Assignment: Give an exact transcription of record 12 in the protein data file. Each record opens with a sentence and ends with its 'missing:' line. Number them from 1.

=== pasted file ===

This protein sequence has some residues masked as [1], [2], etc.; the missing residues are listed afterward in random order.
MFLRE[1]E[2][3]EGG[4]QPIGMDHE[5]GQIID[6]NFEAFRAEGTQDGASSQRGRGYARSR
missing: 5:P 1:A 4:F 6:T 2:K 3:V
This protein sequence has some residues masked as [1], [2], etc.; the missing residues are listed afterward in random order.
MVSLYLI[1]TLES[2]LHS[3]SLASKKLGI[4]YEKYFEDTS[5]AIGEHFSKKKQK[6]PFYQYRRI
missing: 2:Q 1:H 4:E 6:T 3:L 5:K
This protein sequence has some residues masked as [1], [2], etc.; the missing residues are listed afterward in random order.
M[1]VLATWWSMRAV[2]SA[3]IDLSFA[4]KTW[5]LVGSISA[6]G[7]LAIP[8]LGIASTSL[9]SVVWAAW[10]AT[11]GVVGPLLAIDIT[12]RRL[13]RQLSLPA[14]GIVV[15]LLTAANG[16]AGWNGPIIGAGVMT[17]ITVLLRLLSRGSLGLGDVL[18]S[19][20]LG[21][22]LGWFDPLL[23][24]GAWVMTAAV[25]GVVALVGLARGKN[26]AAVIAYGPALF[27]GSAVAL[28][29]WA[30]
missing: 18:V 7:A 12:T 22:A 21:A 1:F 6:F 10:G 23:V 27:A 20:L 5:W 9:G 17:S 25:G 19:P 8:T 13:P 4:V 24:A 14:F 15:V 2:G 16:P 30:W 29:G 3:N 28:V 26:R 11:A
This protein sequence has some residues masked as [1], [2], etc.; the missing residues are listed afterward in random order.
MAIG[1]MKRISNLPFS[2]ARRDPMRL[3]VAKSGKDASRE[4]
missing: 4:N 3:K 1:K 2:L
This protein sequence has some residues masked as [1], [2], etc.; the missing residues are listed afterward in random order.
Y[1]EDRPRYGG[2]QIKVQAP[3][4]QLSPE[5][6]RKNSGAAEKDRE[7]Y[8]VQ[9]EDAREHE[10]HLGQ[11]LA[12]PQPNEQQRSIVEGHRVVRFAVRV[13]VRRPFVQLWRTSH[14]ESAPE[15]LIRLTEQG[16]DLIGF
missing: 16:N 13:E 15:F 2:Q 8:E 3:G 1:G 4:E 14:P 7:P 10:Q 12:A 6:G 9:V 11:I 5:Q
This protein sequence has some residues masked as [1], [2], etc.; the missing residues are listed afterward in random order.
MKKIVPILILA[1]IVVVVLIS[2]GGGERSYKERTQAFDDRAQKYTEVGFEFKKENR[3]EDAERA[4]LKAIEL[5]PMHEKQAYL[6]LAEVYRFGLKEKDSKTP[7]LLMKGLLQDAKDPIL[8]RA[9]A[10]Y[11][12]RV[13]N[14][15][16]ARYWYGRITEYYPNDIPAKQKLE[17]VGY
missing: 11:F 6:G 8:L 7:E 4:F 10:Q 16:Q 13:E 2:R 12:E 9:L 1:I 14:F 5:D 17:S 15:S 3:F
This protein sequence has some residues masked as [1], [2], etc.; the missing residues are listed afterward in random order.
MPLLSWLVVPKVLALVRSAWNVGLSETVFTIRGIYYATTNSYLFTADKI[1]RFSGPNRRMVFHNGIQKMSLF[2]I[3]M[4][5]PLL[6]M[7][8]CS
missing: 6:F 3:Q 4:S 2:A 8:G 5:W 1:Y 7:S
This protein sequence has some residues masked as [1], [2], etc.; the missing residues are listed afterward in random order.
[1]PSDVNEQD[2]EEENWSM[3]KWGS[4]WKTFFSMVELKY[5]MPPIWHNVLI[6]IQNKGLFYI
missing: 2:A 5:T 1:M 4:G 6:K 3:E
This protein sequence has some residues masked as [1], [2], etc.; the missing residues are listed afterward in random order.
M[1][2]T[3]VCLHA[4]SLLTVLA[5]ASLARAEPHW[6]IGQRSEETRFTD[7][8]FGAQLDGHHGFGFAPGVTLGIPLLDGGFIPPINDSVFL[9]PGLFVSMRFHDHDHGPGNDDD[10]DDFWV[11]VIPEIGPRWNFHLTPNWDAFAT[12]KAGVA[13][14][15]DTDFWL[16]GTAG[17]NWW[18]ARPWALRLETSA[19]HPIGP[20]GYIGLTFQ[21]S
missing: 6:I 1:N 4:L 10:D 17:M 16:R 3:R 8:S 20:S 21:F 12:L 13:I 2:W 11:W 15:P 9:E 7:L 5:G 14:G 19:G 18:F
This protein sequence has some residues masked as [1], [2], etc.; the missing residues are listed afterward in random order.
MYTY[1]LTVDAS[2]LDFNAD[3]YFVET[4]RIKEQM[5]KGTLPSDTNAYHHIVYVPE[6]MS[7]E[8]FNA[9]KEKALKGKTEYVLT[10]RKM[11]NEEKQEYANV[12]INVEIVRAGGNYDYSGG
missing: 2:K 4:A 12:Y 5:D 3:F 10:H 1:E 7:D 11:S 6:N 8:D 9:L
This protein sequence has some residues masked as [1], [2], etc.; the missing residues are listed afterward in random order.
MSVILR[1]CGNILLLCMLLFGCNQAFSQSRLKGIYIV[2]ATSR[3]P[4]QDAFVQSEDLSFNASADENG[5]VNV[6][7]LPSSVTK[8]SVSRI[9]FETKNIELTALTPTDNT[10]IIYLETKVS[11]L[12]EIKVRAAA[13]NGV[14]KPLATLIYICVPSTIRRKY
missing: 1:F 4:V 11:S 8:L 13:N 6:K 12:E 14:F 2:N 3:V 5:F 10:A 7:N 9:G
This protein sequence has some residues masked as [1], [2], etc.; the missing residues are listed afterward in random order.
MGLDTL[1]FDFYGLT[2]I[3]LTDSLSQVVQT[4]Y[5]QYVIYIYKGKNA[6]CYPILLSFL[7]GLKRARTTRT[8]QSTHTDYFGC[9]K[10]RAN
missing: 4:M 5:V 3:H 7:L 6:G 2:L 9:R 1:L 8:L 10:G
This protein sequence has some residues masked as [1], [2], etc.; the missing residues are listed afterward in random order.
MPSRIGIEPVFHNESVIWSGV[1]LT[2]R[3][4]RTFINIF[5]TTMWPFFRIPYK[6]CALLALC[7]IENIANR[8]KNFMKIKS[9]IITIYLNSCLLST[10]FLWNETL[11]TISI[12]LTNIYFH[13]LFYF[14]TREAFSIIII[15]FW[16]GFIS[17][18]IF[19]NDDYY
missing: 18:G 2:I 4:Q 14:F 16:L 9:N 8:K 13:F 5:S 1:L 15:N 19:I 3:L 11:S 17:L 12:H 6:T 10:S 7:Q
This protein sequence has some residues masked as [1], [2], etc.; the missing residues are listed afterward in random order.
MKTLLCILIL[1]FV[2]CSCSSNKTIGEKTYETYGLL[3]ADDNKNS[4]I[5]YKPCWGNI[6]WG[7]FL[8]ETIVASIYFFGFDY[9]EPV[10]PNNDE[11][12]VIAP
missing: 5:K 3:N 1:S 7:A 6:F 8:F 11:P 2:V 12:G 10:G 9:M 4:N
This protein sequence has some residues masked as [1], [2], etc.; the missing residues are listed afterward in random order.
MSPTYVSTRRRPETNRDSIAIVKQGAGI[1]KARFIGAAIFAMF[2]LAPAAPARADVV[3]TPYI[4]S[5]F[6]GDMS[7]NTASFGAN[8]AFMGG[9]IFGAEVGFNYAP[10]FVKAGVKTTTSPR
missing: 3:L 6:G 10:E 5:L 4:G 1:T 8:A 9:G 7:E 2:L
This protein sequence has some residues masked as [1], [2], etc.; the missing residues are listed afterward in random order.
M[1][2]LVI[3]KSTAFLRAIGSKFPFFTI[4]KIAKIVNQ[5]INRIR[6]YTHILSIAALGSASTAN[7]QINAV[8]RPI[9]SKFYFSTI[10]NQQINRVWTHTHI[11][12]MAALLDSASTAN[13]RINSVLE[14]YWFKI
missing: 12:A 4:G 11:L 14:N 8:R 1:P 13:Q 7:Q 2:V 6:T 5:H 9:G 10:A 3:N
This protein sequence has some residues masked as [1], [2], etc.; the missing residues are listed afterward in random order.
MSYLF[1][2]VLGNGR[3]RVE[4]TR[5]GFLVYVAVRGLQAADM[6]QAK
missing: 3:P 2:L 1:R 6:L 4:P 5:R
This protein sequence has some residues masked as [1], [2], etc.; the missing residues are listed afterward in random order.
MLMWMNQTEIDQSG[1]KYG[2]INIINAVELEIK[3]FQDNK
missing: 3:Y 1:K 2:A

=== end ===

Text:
This protein sequence has some residues masked as [1], [2], etc.; the missing residues are listed afterward in random order.
MGLDTL[1]FDFYGLT[2]I[3]LTDSLSQVVQT[4]Y[5]QYVIYIYKGKNA[6]CYPILLSFL[7]GLKRARTTRT[8]QSTHTDYFGC[9]K[10]RAN
missing: 4:M 5:V 3:H 7:L 6:G 2:L 9:R 1:L 8:L 10:G